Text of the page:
This phrase is commonly used to describe a time in one’s life when it appears as though all is lost, including the attention and support of God. Old ways of seeing life and believing in it end without a clear focus on what comes next. It can be a period of dark moods and hopelessness.
Originally stemming from the 16th century writings of Carmelite priest Saint John of the Cross, the phrase “Dark Night of the Soul” was indicative of mystic development, a quest for holiness. In our modern era, the phrase indicates a time when spiritual development is moving full speed ahead, except the person in the midst of it is usually in despair. During this time, the old and familiar fades away, making room for a new and deeper meaning to life. The challenge is that we can’t see the relevance while going through it, so we suffer.
Experienced as internal chaos and misery, the original Christian notion of this Dark Night is that God has turned away for good. What actually happens is a new pathway opens up that encourages transformation of one’s relationship with God. It’s a blessing in disguise.
In Christianity, the feeling of abandonment by God, a place of darkness, is considered a test of one’s faith. The agony of making your way through the dark causes the old self to reform. The ego dissolves, and a surrender takes place. Old expectations and illusions about God are broken. It is this process that brings a person to new levels of consciousness and into a new, more meaningful relationship with God.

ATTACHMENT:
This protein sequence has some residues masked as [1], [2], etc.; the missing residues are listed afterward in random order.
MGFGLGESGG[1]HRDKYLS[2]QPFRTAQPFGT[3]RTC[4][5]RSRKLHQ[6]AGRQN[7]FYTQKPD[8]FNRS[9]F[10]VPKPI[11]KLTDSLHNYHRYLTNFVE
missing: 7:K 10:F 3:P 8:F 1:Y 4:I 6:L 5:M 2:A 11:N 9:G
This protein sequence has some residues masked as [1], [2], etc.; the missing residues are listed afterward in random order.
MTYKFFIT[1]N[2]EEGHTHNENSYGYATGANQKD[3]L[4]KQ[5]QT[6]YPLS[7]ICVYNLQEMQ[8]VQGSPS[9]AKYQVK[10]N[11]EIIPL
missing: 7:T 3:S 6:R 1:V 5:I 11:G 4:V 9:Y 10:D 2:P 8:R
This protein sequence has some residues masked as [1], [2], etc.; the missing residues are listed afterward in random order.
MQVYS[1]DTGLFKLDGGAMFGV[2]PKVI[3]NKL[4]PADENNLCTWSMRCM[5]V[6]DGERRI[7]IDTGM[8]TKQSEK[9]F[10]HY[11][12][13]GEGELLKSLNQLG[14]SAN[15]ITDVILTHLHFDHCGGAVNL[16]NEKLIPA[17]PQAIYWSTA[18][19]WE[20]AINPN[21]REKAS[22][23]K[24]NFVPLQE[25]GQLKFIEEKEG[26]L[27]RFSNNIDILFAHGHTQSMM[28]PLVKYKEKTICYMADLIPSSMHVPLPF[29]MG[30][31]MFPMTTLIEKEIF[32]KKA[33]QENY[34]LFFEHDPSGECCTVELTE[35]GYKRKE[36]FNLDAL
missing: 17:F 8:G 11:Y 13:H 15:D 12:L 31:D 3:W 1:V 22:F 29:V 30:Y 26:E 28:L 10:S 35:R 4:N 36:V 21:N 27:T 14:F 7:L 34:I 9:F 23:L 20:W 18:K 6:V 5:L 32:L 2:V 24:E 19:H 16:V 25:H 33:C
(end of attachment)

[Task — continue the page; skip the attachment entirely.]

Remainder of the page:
In the midst of a Dark Night, don’t pull out the pills or jump off the bridge! Keep walking through it. It doesn’t last. You’ll come out the other side. God, Goddess, the Supreme Being, the Divine, the Universe, whatever name you choose, you can be sure that it does not desert you. It might seem to for a time, but it’s impossible for it to abandon you. Instead it leads you into greater light.